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Virginia Bluebell - Mertensia virginica

Arboretum and Botanical Garden

The University of Maryland's 1250 acre College Park campus is a convenient and easily accessible arboretum.

Nova Zembla Rhodi


The gardens and landscaping on the University campus are cared for and maintained year round. Each season has its own highlights and appeal.

screenshot of Arboretum Explorer


The University of Maryland Arboretum and Botanical Gardens work to promote the University’s commitment to environmental stewardship and sustainable practices. 

Students planting trees.


We have many and varied opportunities for people to help us beautify our campus landscape while spending time in the great outdoors.

Bee pollinating white flowers.


The Arboretum and Botanical Gardens partners formally and informally with several departments on campus to further the educational experience of students and visitors.


What's Happening at the Arboretum

  • Get to Know Our Staff

    Enhancement Crew comes together for tree planting

  • UMD Arboretum Reports 5,927 Volunteer Hours in 2022

    Each semester, many hundreds of UMD students and community members volunteer their time to support the UMD Arboretum by performing weeding, mulching, planting, and litter cleanup. In 2022, the Arboretum recorded 5,927 volunteer hours at a record value of $178,861*.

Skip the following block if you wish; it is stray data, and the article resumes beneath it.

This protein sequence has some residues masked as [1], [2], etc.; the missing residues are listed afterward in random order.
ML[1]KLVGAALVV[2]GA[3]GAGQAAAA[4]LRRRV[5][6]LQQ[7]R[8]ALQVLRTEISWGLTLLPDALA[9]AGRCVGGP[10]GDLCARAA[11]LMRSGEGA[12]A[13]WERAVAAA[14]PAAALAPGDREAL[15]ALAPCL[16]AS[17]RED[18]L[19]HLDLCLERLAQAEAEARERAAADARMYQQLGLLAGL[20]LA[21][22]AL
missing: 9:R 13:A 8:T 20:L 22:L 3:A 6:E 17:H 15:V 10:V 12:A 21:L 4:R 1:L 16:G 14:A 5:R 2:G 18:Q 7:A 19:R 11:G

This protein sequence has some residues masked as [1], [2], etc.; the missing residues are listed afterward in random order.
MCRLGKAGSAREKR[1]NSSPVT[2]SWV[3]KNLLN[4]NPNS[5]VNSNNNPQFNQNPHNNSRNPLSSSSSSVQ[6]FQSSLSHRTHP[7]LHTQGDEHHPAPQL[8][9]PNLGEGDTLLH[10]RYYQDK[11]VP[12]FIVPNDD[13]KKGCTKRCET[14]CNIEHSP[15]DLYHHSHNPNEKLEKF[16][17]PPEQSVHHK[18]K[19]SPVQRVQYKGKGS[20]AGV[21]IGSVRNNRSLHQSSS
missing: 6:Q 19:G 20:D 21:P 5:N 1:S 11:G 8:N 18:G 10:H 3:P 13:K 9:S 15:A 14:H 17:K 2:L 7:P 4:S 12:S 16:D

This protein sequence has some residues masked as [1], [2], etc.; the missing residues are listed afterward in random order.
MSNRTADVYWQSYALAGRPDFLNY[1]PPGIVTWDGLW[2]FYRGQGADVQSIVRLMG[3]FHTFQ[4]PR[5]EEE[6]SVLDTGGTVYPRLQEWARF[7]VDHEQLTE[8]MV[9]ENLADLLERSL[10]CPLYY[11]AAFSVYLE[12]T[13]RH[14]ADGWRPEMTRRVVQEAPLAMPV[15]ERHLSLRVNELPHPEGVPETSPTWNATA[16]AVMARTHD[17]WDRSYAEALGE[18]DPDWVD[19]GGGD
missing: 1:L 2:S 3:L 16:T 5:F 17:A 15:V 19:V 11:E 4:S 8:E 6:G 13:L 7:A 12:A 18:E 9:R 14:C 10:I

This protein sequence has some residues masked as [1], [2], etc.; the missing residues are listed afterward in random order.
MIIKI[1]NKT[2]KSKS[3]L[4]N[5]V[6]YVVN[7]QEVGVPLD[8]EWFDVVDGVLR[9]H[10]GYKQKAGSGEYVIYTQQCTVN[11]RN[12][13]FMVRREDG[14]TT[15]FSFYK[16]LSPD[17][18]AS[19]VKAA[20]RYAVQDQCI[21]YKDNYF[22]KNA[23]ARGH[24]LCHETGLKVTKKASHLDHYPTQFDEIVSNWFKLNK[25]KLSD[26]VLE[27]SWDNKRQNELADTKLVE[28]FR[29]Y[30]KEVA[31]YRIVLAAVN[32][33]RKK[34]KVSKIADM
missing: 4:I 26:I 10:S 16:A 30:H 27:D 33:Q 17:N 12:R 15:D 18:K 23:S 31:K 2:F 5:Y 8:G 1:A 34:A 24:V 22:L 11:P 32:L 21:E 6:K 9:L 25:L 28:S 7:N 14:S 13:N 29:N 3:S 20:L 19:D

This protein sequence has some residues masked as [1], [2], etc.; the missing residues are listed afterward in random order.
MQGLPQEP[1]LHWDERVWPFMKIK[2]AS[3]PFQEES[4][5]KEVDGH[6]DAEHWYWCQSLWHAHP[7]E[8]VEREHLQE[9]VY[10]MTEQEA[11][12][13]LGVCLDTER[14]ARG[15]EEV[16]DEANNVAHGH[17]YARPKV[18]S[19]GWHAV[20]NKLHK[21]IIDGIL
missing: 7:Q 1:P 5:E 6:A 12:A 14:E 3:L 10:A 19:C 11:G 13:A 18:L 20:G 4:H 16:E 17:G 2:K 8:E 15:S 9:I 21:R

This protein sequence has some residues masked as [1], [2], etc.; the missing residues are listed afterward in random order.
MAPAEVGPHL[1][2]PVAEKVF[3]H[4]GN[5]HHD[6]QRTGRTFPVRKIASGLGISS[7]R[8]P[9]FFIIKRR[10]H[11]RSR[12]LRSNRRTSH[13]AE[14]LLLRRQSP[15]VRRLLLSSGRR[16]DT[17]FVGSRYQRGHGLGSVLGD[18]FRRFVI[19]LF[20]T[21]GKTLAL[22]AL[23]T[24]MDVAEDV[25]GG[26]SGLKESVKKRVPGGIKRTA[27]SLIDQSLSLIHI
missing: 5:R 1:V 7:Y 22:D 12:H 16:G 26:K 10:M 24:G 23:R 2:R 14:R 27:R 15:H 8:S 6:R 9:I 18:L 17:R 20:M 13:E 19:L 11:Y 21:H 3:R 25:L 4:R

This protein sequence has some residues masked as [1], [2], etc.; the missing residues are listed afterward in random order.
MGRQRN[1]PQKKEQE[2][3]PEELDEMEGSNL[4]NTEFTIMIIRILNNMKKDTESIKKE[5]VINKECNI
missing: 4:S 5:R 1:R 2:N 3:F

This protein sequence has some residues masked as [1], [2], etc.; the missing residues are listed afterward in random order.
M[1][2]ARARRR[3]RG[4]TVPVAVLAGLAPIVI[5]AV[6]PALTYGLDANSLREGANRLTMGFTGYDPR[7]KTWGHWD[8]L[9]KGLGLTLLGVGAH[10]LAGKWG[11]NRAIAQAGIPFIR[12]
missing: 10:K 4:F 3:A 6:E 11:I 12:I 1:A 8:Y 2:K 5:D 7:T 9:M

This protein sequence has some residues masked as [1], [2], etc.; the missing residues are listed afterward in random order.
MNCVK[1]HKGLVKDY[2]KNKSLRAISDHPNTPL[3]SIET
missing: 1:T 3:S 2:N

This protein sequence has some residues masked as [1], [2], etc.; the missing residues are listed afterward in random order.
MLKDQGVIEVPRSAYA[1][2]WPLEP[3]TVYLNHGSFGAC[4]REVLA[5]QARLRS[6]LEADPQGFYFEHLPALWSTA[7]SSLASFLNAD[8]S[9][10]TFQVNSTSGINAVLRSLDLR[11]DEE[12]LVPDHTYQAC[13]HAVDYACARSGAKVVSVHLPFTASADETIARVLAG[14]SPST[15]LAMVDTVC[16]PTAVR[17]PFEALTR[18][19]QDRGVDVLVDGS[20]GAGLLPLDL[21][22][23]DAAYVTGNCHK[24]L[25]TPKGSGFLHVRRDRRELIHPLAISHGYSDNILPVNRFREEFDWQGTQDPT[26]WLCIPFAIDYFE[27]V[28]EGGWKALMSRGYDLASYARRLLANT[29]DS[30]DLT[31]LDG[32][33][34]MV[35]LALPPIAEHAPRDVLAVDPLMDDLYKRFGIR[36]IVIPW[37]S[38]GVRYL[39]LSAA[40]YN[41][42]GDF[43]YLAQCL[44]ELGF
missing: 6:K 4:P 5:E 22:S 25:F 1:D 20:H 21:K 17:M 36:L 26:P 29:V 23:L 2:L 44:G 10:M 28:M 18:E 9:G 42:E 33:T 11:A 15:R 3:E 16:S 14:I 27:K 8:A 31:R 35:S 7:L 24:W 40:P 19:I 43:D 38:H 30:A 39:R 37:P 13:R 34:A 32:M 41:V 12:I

• FM Completes the Transition to Electric Leaf Blowers

    Facilities Management’s (FM) Landscape Maintenance team has accomplished the long-awaited switch from gasoline-powered to electric leaf blowers. Completing a transition that began in 2018, FM eliminated the last of the gasoline-powered equipment at the start of this year.

  • Magnolias in our Midst

    Our campus has many different types and species of magnolias in bloom each spring. If you have magnolias at home, our friends at the Pennsylvania Horticultural Society has a good article on their care and use. 

  • Bees Without Borders

    Along a busy stretch of Adelphi Road just south of the University of Maryland sits an unremarkable field, its dormant scrub offering little trace of the six-month, nectar-fueled rager it hosted last year. But by June, the sea of muted brown will again give way to a riot of black-eyed Susans, golden Alexanders and crimson beardtongues—a floral feast for the eyes, and for the bellies of bees, butterflies and other frequent fliers roaming the region.

Featured Plant

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